Prime Minister Anthony Albanese has invited Chinese travellers to ‘Come and Say G’day’ during his recent visit to China as the nation’s visitors return Down Under.
Speaking at a lunch that was hosted by Tourism Australia, Albanese highlighted the relationship between China and Australia and the integral role that tourism plays.
“Few things help that (are) better than travel to each other’s countries. To get a glimpse into each other’s lives and cultures, to see the places we have built, and the landscapes that have helped to shape us,” Albanese said.
That is just one of the reasons tourism is so important.
“In 2019, China was Australia’s No 1 tourism market. With the travel between China and Australia resuming this year we are so excited about the return of Chinese travellers – you have been greatly missed.”
He added that this is why the Australian Government decided to launch its global tourism campaign in China.
“Our message to travellers is to ‘Come and Say G’day’ – to experience our unique natural beauty, to taste the flavours of Australia and, of course, to meet our people.”
Australian and Chinese businesses have a lot to offer one another.
And stabilising our relationship means more trade and more jobs in both our countries.
Our approach has been patient, calibrated and deliberate.
And we’re seeing results. pic.twitter.com/HdAydGSo35
— Anthony Albanese (@AlboMP) November 5, 2023
Prior to the pandemic, about 1.4 million Chinese travellers visited Australia each year, but the current figures are well below that.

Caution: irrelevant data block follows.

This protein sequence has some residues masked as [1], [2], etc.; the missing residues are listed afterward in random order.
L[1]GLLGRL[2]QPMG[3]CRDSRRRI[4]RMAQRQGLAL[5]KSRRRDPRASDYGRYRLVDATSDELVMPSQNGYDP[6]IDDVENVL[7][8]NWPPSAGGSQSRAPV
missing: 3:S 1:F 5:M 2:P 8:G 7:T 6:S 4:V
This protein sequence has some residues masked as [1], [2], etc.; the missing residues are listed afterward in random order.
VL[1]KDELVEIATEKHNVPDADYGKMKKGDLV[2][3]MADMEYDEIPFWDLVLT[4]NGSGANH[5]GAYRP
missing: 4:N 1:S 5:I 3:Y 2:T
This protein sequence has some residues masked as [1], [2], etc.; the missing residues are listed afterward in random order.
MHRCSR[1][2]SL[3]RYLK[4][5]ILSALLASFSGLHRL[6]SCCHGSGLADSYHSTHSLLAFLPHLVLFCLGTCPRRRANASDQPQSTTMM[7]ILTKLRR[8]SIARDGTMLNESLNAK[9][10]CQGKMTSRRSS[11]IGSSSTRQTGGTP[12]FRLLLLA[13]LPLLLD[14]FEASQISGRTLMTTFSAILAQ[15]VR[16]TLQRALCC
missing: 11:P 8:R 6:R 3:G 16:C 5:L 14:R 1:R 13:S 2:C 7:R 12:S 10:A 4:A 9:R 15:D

Tourism Australia estimates that the visitor numbers are at approximately 50 per cent of pre-pandemic travel numbers.
Chinese tourism to Australia has been hindered by China’s slow reopening to the world and lowered commercial aviation capacity. The latter currently sits at 86 per cent of pre-COVID levels and most flights are operated by China Southern, Air China, China Eastern and Qantas, which resumed operations last week.
Albanese was accompanied by the minister for tourism, trade and investment Don Farrell alongside Brisbane Airport Corporation CEO Gert-Jan de Graaff, who has spoken greatly of the need for additional capacity.
“Prior to the Covid-19 pandemic, China was Queensland’s leading source of international visitor income with 497,000 Chinese travellers contributing just over $1.61 billion in overnight visitor expenditure,” de Graaff said.
“75 per cent of Queensland’s international visitors transit through Brisbane Airport so securing additional flights and capacity from China is important for tourism and hospitality businesses right across the state, not to mention our farmers and local businesses who export perishable and time sensitive goods via air freight.”
Albanese has had a private dinner with Chinese premier Li Qiang and will have a formal meeting with president Xi Jinping later today.
(Featured Image: Anthony Albanese and Li Qiang – Twitter/@AlboMP)
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